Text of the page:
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In the Field: Zacuto Tactical Shooter and Z-Finder
Posted Dec 9, 2009 - December 2009 Issue Print Version     Page 1of 1

The stunning video and images that Canon's EOS 5D Mark II makes possible have been well-documented. But after purchasing my own 5D, it didn't take me long to figure out that shooting video with a fully manual-focus camera in a still-camera body was going to have its difficulties. It's very difficult to see if your shots are in focus by looking at an LCD screen that does not tilt. It's also not easy (at least for me) to hold a camera that size steady while shooting video. Since I knew I wanted to incorporate the 5D into my wedding and event video equipment arsenal, I started doing some research into how to make the camera steadier and how to ensure that I was shooting in focus, especially when working outside. I wanted something that lasts forever. It had to be easy to unfold, easy to adjust, fast to set up, and lightweight. While I found several manufacturers with camera stabilizer rigs available, I finally settled on one line of products: the DSLR Gunstock Shooter Gorilla Kits by Zacuto.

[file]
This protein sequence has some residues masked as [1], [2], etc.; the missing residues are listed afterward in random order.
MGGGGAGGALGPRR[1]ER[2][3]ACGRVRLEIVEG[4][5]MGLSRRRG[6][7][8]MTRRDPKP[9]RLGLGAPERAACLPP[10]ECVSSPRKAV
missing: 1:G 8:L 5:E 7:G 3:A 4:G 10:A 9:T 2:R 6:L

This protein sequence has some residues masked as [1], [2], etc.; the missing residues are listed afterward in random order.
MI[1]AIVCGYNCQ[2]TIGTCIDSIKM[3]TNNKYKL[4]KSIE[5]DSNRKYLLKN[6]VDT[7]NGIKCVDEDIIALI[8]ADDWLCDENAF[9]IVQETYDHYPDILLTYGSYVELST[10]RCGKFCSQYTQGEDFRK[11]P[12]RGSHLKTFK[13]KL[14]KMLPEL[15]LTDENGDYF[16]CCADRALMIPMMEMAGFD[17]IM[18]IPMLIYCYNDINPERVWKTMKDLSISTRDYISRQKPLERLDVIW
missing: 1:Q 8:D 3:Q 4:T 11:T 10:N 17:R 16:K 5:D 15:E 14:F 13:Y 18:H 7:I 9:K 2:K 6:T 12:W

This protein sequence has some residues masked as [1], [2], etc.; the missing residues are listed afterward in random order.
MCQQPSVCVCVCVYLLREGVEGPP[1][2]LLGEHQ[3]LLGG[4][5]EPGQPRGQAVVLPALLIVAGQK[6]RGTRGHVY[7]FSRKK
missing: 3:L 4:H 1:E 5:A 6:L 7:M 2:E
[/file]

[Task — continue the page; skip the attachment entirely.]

First (Hands-on) Impressions
In September, I went to WEVA Expo 2009 hoping that Zacuto would have camera stabilizer rigs on the trade show floor available to try-they didn't let me down. They're much more impressive in person than on the Zacuto website; the pictures of the products don't do them justice.

Zacuto Gorilla kits come in three flavors: DSLR Rapid Fire, DSLR Quick Draw, and DSLR Tactical Shooter. The Tactical Shooter can be broken down and put together as either a Rapid Fire or a Quick Draw. Trying them out at WEVA, I was immediately struck by how light all three kits were; the Tactical Shooter weighs in at just 24 oz. Once the camera is mounted, you get three points of contact: the handgrip, the chest brace, and your focusing hand. The camera releases quickly from the rig by flipping the lever on the quick-release plate.